The red pepper is the opposite.  The 'big daddy' in the mix so-to-speak.  He got cored and coated in canola oil, but was otherwise left whole, and upside down in the middle of the pan.

The tomatoes were all also cored, but sliced in half.  Also lightly coated in some canola oil and arranged neatly with their cut sides facing up.

Then it was into the oven at 375° for about an hour.

Yup.  An hour.

You can check on it as that time approaches if you like, but everything should be just fine.  375° isn't really enough to do much damage to these guys in that short a time. Provided you protected the delicate veggies properly (don't skimp on the aluminium foil!)

While this is happening, you can of course get everything else ready.  I started some water for my pasta, I cleaned up a little bit, and I prepped all my herbs... all of which I will purposely set aside.

But there's no reason why I can't utilize this time to get them nicely chopped.

Before these got viciously Santoku-ed ⤴ 

After ⤴

Yes, my Santoku knife made short work of these herbs, and then I set them nice and prettily aside for now.

You'll see why.So, after an hour of the veggies roasting, you've not only got an AMAZINGLY smelling house, but all the veggies are gorgeously browned, and (literally) bursting with flavour.

Most of this just gets scraped directly into my awesome new food processor.

But the red pepper needs to be skinned and de-seeded first.

So the flesh of the pepper gets added to the processor:

But the skin and the seeds get discarded.

Then it's GO time on the processor.


Not enough tomato flavour though, so I threw in two (small) cans of organic tomato paste.

I've talked about this before, about how I don't feel badly about buying somethings in 'canned' form.  Basically it comes down to ingredients.  There is hardly any 'processing' to tomato paste, and the ingredients (of the good kind, anyway) are literally just "Organic Tomatoes".

So... feel good about canned tomato paste people, and - like me - keep your cupboard STOCKED with the stuff!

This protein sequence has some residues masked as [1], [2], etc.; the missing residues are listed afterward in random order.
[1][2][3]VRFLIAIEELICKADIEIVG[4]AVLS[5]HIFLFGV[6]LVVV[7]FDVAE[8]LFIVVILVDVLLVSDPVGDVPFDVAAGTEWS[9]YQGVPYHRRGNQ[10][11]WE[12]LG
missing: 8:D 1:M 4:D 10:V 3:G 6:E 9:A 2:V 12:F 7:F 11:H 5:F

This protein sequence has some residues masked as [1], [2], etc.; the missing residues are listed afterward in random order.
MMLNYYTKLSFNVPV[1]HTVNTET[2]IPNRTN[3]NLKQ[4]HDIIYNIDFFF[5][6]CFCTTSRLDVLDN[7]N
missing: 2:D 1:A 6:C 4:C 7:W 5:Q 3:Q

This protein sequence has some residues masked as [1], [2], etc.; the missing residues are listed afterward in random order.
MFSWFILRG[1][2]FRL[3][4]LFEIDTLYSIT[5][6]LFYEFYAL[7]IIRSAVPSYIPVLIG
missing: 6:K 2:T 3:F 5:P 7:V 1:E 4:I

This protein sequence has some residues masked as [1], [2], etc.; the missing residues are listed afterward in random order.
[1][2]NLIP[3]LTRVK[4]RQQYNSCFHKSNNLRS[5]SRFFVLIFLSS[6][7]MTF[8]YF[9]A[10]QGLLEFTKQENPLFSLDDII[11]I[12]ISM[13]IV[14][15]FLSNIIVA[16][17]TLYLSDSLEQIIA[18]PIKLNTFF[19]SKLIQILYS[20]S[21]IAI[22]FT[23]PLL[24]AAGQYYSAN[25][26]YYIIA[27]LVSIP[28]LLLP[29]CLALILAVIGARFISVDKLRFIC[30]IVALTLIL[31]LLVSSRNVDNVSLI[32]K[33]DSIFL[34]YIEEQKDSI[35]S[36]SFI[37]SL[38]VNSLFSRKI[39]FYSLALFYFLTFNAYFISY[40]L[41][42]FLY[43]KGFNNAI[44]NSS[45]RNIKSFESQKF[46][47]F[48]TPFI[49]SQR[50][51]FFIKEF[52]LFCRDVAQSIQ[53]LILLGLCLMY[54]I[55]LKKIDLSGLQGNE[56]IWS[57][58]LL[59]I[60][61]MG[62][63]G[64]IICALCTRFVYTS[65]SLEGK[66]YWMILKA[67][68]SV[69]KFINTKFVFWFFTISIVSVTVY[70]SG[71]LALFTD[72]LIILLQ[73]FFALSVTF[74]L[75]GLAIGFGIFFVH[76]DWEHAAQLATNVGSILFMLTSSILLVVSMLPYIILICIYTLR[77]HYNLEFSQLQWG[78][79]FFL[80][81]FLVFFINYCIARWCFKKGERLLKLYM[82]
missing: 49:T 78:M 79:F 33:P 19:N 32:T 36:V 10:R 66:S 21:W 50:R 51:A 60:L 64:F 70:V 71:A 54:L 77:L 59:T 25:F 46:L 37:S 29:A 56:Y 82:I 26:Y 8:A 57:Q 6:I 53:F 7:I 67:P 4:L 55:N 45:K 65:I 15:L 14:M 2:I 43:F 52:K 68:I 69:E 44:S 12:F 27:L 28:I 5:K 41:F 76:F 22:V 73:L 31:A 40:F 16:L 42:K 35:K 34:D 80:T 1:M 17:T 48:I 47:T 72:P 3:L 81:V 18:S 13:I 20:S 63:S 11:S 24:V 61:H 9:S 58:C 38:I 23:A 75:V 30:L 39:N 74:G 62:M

After that gets puréed in with the roasted veggies, it's ready to be religiously spatula-d out into my slow cooker.

You certainly don't have to use a slow cooker, in fact, this doesn't really need a lot of time to be honest, most of the rich flavour is already in there.  But I wanted to give the sauce some time to 'mellow'.  Mostly this means mingle with everything in there - it is a relatively complex sauce - but also to just relax for a while.  Those veggies did undergo a fair bit of stress and duress after all.  ;)

So I gave them a generous helping of some of the red wine I had opened, stirred in the herbs I had set aside, added a generous portion of freshly-ground black pepper, and a decent dash of sel gris, and then we both relaxed for about another hour and a half.

The sauce and I.


When we finally did come together again, it was to joyous (and only slightly inebriated) acclaim!

This sauce was so good.  I won't even try to describe it.  Well OK, I will try.

The first thing on the tongue is the deep earthy acridness of the roasted red pepper, but is followed almost instantly by the velvety sweet tang of the roasted tomatoes.  

Shortly after this comes a bevy of nutty and intense garlic, onion, and fennel, each adding to the mix rather than competing in any way.  The last of these, the soft and mellowed licorice aroma from the fennel, leads the way for the 'accent' pieces to show off, the fresh herbs.

The pleasing floral notes of the oregano and thyme flirt playfully with each other in a well-known and time-honoured dance; one that was choreographed long, long ago, in a far away and ancient Mediterranean.  Finishing last but with zest nonetheless, is the fresh and crisp parsley; subtle and understated, you might almost miss it, but it leaves the entire mouthful feeling rounded off and... sated.

These pictures truly don't do it justice.  Nor did my choice of pairing it with freakin' multi-grain fusilli.  Really I should have chosen a nice fresh penne or orecchiette or something.

Oh well...

It was still amazing.

The best part, however, is that I made so much of it, I had a great deal of leftovers.

These weck jars are very good at keeping things fresh, with a great seal, so I'm not worried about these going bad.

I put them in the fridge, and will probably use them up within a few weeks, but I would wager to guess that they would be fine much longer than that.  I'm pretty sterile with my culinary practices, and this sauce was super hot going in.  It probably could have been fine in the cupboard... but it won't hurt to keep it in the fridge for a while.


So yah.

Vegan, organic, and really really good for you, this was too good to describe, despite my having tried.

When the wife tried this sauce she was literally speechless for a second and her eyes popped.  She's the established foodie, and as such, often the yardstick I use for my culinary spatterings.

I am confident this one scored highly indeed.